"To the Indian," Laird pronounced,"the land question far transcends all others." David Mills, Laird's successor, took the matter further. In 1877, Mills noted that "Indian rights to the soil have never been extinguished." If an Indian war did result from this failure to develop B.C. within the law, Mills indicated the federal government would be obligated to take the Indian side in the conflict.
Such an Indian war finally came to pass near the shores of Gustafsen Lake in 1995. The Canadian government participated in the conflict by committing weaponry and armed personnel including members of Joint Task Force II. As at Oka in 1990, the deployment of the national armed forces in a dispute over Indian rights to land and resources highlighted Canada's move away from the Crown tradition of treaty alliances with the First Nations towards the U.S. dependence on conquest as the basis of its Indian policies.
According to a recent court ruling on an extradition matter involving an Indian veteran of the Battle of Gustafsen Lake, the Canadian government also participated in a concerted campaign of psychological warfare aimed at disguising the true character of the constitutional dispute over the status of the legal title to the lands and waters of British Columbia.
As Judge Janice Stewart ruled in Portland, Oregon in November 2000 in the case of U.S. versus James Pitawankwat, the "defendant has submitted uncontradicted evidence that the Canadian government engaged in a smear and disinformation campaign to prevent the media from learning and publicizing the true extent and political nature of the events."
The case marks the first time in the entire history of Canada-U.S. relations that the political offenses exception clause in the extradition treaty between our two countries has ever been successfully invoked. In overruling the request for extradition originating in the executive branch of the US government, the superpower's judiciary agreed that Canadian authorities had been motivated by political objectives in their wrongful persecution of the Gustafsen veteran. In language that resembled the description by some international jurists of Israel's relationship to the West Bank and the Gaza Strip of Palestine after 1967, the U.S. judge noted that "the Gustafsen incident involved an organized group of Native people rising up in their homeland against occupation by the government of Canada of their sacred and unceded tribal land."
The protesters at Gustafsen Lake were motivated in part by an intense distrust of the treaty process in British Columbia. The nature of their disagreement with the format of the negotiations, however, was extremely different from the kinds of criticisms directed at the same process by the Gordon Campbell Liberals and their right-wing allies in the federal Alliance Party. The position taken by the Gustafsen protesters, however, has never to this day received fair and unbiased coverage in the B.C., national or international media. Instead the dispute over the land question in British Columbia remains shrouded in the same dense fog of government smear and disinformation that has consistently been delivered to the Canadian public by a biased media apparently uninterested in addressing the damaging condemnations directed at it in the landmark Pitawanakwat ruling.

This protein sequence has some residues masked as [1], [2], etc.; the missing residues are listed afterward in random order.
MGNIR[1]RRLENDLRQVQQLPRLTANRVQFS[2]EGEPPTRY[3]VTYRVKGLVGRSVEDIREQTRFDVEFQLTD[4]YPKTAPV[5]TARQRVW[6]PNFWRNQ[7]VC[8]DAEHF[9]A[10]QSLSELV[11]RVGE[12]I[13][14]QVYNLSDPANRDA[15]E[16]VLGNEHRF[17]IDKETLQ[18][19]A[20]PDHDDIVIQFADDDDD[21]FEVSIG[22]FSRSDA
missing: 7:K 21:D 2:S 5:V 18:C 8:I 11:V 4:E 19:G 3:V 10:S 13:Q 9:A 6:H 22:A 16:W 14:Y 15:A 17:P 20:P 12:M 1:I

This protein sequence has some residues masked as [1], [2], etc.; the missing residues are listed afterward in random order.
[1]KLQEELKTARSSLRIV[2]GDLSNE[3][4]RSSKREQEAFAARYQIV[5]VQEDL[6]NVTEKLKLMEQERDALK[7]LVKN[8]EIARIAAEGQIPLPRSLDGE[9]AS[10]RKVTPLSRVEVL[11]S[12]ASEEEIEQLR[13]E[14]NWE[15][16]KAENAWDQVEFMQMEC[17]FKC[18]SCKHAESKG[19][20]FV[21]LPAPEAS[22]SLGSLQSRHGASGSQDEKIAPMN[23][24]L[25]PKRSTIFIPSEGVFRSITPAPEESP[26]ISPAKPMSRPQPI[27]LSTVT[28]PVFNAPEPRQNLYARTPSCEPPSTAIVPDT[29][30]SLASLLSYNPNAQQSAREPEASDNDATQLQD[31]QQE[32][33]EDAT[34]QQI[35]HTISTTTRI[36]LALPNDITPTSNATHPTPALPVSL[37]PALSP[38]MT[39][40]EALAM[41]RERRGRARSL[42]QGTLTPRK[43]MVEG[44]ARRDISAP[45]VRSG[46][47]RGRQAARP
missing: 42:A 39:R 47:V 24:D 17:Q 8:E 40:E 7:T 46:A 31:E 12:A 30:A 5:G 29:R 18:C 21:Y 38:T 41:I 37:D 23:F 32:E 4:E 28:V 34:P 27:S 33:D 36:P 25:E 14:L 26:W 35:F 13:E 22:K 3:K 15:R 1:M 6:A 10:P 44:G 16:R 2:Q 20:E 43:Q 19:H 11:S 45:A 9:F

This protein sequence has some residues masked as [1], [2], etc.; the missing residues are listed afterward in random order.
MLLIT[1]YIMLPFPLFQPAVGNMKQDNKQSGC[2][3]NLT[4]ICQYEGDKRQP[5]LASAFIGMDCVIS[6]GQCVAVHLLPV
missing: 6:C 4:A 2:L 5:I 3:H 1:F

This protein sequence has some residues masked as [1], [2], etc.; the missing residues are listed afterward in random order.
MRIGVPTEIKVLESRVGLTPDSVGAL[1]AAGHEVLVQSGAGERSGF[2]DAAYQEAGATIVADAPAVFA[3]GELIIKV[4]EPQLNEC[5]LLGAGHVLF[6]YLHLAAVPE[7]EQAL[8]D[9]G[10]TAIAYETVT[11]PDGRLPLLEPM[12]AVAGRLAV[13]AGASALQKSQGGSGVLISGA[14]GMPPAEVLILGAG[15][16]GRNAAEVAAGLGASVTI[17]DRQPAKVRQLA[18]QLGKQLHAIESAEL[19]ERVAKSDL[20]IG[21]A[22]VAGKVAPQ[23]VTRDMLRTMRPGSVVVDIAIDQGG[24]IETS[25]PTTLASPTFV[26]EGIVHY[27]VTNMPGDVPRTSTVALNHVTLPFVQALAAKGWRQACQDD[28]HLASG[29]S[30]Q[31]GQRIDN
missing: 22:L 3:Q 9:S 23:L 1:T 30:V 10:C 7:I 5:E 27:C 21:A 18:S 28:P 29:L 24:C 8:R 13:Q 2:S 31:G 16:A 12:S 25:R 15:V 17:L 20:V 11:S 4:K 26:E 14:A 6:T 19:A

The referendum on the issue of Aboriginal title in B.C. is proceeding without a sufficient framework to make this exercise a credible experiment in direct democracy. The Campbell Liberals, who are by no stretch of the imagination neutral bystanders in this referendum, are asking a series of manipulative questions that leave no room for the champions of fair and equitable treaty settlements to mount a coherent "no" campaign. In seeking a popular mandate to sabotage the treaty process with First Nations by placing it within unworkable constraints, the Campbell Liberals embody the ongoing Americanization of Canadian politics. They advance a well-developed political heritage in the U.S., a country that has frequently rewarded its most ruthless Indian fighters, including William Henry Harrison and Andrew Jackson, with the keys to the White House.
The current right-wing attack on Indian Country, as embodied in Campbell's referendum aimed at extinguishing Indian rights in the name of majority rule, continues the Americanization of Canada. One of the many serious flaws in this ill-conceived process is that the B.C. electorate are being asked to give their opinion about what they would like the law to say without being given ample opportunity to become reasonably well informed about what the existing law of Aboriginal and treaty rights now says.
Canadians outside B.C. have every right to ask why our opinion is not being sought in an unresolved matter which the government of prime minister Alexander Mackenzie identified as early as 1874 as "a great national question." Like the future of Quebec, the future of the First Nations affects us all and we must insist that our federal politicians acknowledge the existence and role of a national political will in seeing that the desire of some to create a New Canada does not disenfranchise, fragment and alienate the oldest constituencies in the country.
*Guest column in Windspeaker. Anthone Hall is Professor, Department of Native American Studies, University of Lethbridge